It has been found that the catalyst particles according to the present invention have a larger surface-to-volume ratio than corresponding conventional cylindrical or “trilobal” particles of similar size and suffer substantially less from pressure drop than such corresponding conventional cylindrical or “trilobal” particles.
The shaped catalyst particles of the present invention can be formed of any suitable material provided it is capable of being processed in such a way that their intended shape is obtained. Methods of preparing such shapes include pressing, extruding or otherwise forcing a granular or powdered catalyst or catalyst precursor material into various shapes under certain conditions, which will ensure that the particle retains the resulting shape, both during reaction as well as during regeneration.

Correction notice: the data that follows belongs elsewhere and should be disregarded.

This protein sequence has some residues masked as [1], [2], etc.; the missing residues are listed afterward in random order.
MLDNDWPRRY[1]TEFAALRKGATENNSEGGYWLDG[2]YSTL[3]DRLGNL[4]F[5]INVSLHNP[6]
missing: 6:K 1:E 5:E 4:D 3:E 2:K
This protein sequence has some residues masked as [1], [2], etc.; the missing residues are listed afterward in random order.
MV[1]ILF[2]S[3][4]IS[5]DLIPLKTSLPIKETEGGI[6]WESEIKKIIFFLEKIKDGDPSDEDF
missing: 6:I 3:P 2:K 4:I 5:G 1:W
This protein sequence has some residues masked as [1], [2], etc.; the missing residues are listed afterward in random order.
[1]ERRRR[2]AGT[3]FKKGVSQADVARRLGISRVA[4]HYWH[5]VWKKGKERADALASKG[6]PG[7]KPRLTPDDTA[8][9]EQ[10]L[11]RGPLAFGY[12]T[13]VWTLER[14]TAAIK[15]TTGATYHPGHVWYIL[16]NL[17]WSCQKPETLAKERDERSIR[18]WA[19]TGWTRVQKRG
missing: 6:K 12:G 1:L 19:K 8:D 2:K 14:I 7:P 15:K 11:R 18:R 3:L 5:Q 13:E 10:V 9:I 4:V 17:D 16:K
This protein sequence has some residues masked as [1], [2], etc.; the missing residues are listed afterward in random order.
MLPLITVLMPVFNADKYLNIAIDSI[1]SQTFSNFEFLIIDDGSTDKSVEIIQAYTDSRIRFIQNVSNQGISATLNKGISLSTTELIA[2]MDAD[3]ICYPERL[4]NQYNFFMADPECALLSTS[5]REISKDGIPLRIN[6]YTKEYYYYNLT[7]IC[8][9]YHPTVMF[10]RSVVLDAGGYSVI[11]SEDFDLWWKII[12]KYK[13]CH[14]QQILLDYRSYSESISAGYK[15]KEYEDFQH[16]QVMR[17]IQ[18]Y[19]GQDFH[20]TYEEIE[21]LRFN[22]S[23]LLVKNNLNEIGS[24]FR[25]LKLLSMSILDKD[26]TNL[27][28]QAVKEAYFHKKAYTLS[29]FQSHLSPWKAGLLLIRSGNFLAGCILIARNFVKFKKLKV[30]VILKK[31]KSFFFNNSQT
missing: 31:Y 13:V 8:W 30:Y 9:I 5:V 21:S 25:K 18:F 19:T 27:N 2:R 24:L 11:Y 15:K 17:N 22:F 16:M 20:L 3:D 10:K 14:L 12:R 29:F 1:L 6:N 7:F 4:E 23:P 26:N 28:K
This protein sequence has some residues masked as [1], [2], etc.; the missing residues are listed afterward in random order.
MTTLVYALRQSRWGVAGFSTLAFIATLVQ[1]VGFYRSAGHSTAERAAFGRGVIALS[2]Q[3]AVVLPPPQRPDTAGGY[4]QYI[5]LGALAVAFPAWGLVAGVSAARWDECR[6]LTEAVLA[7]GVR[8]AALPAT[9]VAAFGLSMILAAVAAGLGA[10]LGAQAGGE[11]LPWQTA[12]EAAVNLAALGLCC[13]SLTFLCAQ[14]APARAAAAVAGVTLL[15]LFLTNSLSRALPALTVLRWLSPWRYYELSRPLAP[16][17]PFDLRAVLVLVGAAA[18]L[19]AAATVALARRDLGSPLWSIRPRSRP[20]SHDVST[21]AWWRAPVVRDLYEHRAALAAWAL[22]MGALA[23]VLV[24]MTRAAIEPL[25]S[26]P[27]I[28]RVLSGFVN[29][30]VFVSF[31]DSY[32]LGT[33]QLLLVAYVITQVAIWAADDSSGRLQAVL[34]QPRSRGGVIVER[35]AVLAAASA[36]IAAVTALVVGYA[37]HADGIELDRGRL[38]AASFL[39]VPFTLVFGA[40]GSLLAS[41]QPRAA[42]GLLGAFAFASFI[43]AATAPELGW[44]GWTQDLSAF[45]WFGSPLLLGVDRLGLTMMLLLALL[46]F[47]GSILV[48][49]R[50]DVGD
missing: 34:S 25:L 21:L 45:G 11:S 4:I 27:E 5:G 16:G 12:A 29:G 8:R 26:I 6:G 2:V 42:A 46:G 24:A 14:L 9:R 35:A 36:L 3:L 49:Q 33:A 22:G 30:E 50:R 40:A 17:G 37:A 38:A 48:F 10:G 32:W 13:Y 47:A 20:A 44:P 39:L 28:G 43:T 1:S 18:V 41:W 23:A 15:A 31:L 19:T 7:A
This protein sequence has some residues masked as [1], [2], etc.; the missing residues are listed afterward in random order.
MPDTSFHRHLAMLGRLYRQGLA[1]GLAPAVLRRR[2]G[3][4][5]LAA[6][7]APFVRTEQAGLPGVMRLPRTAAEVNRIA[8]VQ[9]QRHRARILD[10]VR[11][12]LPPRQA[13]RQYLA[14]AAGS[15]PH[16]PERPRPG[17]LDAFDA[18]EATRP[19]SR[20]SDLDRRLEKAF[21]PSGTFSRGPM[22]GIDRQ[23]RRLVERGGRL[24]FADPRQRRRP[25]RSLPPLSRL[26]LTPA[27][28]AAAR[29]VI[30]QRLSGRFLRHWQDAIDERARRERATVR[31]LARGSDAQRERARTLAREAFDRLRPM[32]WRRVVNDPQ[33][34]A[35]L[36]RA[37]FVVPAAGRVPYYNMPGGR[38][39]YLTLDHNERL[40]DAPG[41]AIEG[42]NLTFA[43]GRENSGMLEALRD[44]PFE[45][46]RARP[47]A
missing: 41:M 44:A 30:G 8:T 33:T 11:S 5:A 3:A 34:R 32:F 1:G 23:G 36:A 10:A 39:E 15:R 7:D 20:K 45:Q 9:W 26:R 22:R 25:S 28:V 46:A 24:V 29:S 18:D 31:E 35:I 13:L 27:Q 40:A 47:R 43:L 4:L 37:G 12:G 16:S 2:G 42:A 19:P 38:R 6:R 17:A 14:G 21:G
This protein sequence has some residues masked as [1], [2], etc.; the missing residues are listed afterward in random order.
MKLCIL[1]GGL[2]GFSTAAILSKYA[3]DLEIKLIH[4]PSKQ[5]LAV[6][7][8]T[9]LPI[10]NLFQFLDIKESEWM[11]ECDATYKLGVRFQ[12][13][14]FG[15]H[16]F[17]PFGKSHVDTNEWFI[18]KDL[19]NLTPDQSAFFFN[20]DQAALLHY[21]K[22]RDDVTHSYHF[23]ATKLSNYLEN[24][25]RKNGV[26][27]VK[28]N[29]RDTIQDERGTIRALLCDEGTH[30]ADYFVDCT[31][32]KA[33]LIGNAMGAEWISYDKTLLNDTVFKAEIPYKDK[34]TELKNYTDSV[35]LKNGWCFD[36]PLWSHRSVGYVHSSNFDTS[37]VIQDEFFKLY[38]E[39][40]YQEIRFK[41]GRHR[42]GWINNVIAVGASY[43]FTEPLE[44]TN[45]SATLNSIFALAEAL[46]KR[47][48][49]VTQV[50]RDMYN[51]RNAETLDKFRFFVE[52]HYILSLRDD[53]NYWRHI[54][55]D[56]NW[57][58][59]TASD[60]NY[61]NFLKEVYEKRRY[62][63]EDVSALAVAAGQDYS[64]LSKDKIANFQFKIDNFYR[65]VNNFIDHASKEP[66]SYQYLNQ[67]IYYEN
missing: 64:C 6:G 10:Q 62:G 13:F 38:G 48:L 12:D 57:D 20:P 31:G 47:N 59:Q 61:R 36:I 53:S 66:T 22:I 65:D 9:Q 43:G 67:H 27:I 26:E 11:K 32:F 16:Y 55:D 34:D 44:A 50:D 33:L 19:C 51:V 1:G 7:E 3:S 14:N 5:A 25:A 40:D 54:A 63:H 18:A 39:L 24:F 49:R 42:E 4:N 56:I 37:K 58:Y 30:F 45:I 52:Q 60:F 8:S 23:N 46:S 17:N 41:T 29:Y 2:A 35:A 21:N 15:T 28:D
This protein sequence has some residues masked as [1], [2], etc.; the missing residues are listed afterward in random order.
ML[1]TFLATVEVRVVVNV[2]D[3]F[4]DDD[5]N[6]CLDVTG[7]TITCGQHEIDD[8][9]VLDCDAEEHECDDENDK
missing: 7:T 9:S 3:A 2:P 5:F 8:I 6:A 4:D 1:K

Preferred catalyst particles according to the present invention have a cross-section in which the two remaining alternating circles have diameters in the range between 0.74 and 1.3 times the diameter of the central circle, preferably between 0.87 and 1.15 times the diameter of the central circle.
More preferred catalyst particles according to the present invention are those having a cross-section in which the two remaining alternating circles have the same diameter as the central circle, with most preference given to particles having a cross-section in which the two remaining alternating circles are attached to the central circle.